Did you know this fact? Butter could be one of the healthiest fats on the planet!
Some people tend to see butter as a big pile of yellow-colored fat harmful for their cardiovascular system, but there is a lot more to it.
I won’t be wrong if I say a butter package is like a small treasure chest. Because there are many important nutrients in there, some of which have potent biological effects! But which butter package?

 Let’s deal with these butter facts one by one.

  1. Butter from grass-fed cows is a major source of heart-supporting nutrients.
    Butterfat or milk fat is highly complex. It is found to contain about 400 different fatty acids and a decent amount of fat-soluble vitamins. Although fatty acids are well-known energy boosters, some of them have strong biological activity. They can affect our physiology and biochemistry in some way, offering major health benefits for our hearts.
  2. The fatty acid CLA (short for conjugated linoleic acid) is popular as a fat loss supplement.
    Readers, butter from grass-fed cows contains 5 times more CLA than butter from grain-fed cows. And things don’t end here: Butter from grass-fed cows is also much higher in Omega-3 fatty acids and the valuable vitamin K2 when compared with butter from cows on grain diet.
  3. Butter contains saturated fat, but does it really matter?

    Butter used to be considered unhealthy exactly because of saturated fat it contains. But now read this: Saturated fat myth has been thoroughly busted in recent years! Studies clearly showed that there is no association between saturated fat contained in butter and heart disease. So, don’t give a damn about it: your “tickly-tickle” will stay healthy if you are hooked on the right butter!

  4. Studies show that people who eat grass-fed butter have a lower risk of heart disease.

    An impressive scientific study on this was published in the American Journal of Clinical Nutrition in the year of 2010. The study looked at CLA levels in fat tissue of 1813 non-fatal heart attack patients and compared them with 1813 similar subjects who hadn’t had heart attacks. The levels of the fatty acid are a reliable marker for the intake of fatty dairy products. The subjects were split into 5 groups, from lowest to highest, depending on levels of CLA.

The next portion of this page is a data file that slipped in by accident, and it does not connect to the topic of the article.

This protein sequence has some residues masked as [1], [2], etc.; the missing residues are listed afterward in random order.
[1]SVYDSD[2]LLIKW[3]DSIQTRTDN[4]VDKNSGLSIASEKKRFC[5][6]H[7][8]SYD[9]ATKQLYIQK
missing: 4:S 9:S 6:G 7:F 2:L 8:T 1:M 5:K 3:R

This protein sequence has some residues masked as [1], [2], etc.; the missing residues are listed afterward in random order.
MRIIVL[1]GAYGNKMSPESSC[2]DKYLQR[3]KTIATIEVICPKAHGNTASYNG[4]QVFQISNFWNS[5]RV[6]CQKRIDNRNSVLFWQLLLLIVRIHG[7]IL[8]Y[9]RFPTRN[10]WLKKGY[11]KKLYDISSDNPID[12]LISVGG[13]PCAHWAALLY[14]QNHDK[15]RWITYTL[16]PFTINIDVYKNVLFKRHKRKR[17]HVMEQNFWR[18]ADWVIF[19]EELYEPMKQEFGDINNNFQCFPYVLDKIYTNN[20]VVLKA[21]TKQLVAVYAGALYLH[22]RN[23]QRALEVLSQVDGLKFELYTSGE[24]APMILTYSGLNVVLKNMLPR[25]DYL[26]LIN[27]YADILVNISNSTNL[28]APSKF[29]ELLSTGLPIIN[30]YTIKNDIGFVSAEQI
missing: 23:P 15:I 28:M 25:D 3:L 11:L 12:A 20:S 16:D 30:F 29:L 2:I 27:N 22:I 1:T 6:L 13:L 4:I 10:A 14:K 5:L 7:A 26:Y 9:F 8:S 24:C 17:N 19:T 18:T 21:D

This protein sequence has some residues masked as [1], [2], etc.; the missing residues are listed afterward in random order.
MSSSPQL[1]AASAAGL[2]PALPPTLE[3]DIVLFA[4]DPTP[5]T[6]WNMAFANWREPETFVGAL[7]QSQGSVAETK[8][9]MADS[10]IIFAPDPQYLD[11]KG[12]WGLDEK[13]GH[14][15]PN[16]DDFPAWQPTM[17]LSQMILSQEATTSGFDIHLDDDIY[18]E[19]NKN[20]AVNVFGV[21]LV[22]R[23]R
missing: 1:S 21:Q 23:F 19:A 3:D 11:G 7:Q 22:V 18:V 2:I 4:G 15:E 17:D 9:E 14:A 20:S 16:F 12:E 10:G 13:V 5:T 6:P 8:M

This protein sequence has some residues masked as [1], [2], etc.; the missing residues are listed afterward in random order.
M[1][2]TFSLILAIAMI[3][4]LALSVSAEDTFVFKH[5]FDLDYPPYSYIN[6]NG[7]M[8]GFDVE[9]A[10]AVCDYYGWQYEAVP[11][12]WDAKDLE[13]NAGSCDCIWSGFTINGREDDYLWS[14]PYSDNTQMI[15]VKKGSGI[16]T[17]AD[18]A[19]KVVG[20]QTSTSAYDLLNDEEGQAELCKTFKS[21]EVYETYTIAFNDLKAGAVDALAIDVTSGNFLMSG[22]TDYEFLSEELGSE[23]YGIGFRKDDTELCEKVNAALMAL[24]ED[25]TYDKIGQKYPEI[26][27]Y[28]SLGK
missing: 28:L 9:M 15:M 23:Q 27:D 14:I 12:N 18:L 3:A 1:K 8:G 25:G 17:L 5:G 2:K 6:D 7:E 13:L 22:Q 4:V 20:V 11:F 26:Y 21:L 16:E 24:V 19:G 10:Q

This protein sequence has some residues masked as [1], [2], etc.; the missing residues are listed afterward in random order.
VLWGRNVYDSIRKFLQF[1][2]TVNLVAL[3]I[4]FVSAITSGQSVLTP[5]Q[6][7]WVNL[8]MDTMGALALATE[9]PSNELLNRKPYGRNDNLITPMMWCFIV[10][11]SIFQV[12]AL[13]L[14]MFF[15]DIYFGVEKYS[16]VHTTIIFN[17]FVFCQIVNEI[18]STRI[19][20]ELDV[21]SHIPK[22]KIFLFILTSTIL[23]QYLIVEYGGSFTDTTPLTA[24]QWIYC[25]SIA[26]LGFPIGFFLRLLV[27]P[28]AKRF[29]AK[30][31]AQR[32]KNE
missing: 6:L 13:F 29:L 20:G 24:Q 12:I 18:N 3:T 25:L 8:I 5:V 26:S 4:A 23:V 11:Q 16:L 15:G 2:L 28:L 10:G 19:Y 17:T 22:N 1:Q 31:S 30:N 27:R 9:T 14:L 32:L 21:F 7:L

The relationship between full-fat dairy consumption and heart disease also depends on the country in which the study is performed. In countries where cows are largely grass-fed, the people who eat great amount of butter seem to have a drastically reduced risk of heart disease.

Let’s restate the message the study conveys to the baffled butter consumers:

The more full-fat dairy you consume the lower your risk of heart attack. People who ate most of it were 49 percent less likely to experience a heart attack, compared with those who ate least. So, butter is not as bad as people make it out to be, you just need to find the right type of butter on the supermarket’s shelf.

 As you can see, butter from grass-fed cows is a much healthier and more nutritious choice than the other one. This is what really counts fellows for drawing great health benefits for your heart.   

I will finish just as I started: Butter could be one of the healthiest fats on the planet provided that cows were fed with the right thing-grass.  Loads of grass for the cows means loads of nutrients into your buttered piece of bread!

Smit LA, et al. Conjugated linoleic acid in adipose tissue and risk of myocardial infarction. American Journal of Clinical Nutrition, 2010.

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